Life is Not Over

“I’ve always been symptomatic, as far as I know,” said Ben Johnson of Livonia, Michigan. “I can’t recall a time where there wasn’t something going on. It’s just the water I swim in.”

Diagnosed at three months old, Ben, now 29, lives with hypertrophic cardiomyopathy (HCM), a condition in which the muscle of the heart becomes abnormally thickened, making it difficult for the heart to pump blood.

During his early school days, Ben had a low tolerance for exercise and temperature extremes, but his HCM remained stable – until he was 11 years old. “I would have to stop to catch my breath several times just walking one block to my school bus stop,” he related.

He continued to decline and a decision was made quickly – he needed a myomectomy, and that meant open heart surgery to remove a portion of a septal muscle in the heart that was obstructing the flow of blood.

After the surgery, Ben said, he felt better instantly. He finished middle school and when he was in high school, joined the theater group, choir and played the trombone in marching band. “It was the most active I had been. I went from being unable to walk to the bus to being able to perform in the band for years,” he said.

“You are not alone, the world is not closed to you and your life is most certainly not over.”

– Ben

Ben went on to study medical anthropology and epidemiology in college and worked as a medical researcher at the University of Michigan Institute for Clinical and Health Research, where some of his projects involved cardiology. He began to experience more frequent bouts of dizziness and lightheadedness and was advised to stop working and manage his HCM through cardiac rehab and a low-salt diet. He also continues to take a beta blocker, one of many heart medications he has been on since childhood.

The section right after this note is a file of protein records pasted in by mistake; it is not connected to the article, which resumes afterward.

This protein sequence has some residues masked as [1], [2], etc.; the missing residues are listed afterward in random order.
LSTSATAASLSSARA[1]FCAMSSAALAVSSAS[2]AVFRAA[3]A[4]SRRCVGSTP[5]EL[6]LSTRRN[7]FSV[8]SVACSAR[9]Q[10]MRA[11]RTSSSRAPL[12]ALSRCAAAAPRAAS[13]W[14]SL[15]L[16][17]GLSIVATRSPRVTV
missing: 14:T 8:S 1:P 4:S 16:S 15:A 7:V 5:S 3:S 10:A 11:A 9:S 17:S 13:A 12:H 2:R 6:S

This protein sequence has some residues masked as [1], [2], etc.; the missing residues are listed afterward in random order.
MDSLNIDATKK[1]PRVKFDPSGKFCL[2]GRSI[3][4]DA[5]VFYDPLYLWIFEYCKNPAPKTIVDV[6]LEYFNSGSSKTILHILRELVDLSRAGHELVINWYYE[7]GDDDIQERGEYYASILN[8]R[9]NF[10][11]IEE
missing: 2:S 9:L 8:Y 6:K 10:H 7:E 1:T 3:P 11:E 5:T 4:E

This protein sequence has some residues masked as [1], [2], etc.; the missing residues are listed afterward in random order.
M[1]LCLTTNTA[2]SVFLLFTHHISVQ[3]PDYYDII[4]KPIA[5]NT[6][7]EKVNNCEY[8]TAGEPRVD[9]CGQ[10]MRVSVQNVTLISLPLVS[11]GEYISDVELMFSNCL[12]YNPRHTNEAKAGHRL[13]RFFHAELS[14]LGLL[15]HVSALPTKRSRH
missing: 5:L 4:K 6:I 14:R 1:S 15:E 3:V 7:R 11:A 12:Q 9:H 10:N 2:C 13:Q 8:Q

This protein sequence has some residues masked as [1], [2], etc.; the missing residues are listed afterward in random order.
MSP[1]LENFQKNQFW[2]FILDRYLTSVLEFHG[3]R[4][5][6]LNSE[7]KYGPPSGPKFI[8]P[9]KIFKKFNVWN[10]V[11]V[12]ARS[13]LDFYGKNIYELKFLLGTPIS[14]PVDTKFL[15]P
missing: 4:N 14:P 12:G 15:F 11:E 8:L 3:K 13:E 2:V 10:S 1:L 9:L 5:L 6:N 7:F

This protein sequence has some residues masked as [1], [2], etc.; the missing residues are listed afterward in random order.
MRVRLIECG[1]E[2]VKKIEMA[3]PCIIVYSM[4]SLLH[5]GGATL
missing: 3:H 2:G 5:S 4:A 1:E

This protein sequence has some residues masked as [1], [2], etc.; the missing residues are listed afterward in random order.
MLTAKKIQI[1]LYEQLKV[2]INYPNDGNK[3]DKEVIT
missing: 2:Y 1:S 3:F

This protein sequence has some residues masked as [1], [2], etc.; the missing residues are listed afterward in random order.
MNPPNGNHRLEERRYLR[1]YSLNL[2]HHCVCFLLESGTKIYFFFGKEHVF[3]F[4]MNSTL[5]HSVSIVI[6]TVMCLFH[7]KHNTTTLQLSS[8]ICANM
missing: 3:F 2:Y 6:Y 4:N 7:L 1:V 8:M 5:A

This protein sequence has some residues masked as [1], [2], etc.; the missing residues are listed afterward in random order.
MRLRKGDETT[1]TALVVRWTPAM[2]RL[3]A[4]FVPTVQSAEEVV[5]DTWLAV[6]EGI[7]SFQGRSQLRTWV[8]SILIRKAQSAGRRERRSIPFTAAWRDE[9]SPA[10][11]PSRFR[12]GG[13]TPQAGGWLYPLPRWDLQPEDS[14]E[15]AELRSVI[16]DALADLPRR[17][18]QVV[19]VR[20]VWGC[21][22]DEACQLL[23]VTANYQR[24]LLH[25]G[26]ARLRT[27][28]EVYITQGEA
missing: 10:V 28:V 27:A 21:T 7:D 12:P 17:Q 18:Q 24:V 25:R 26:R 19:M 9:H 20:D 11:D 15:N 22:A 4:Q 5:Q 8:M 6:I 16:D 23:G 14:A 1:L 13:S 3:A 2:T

“The main thing for me today is fatigue,” he said. “I have to prioritize my day – do I run errands or do my meal prep for the next week? You have to make decisions about what can and can’t be skipped,” he said.

Ben is a member of a large HCM community and the Hypertrophic Cardiomyopathy Association and frequently speaks with patients and parents of children who are newly diagnosed with HCM.

His message offers them confidence and hope: “As someone who has lived with and managed HCM for almost 30 years, I want to let others know, ‘You are not alone, the world is not closed to you and your life is most certainly not over.’”

BMS is currently studying mavacamten, a potential first-in-class cardiovascular medicine for the treatment of obstructive HCM, a chronic heart disease with high morbidity and patient impact.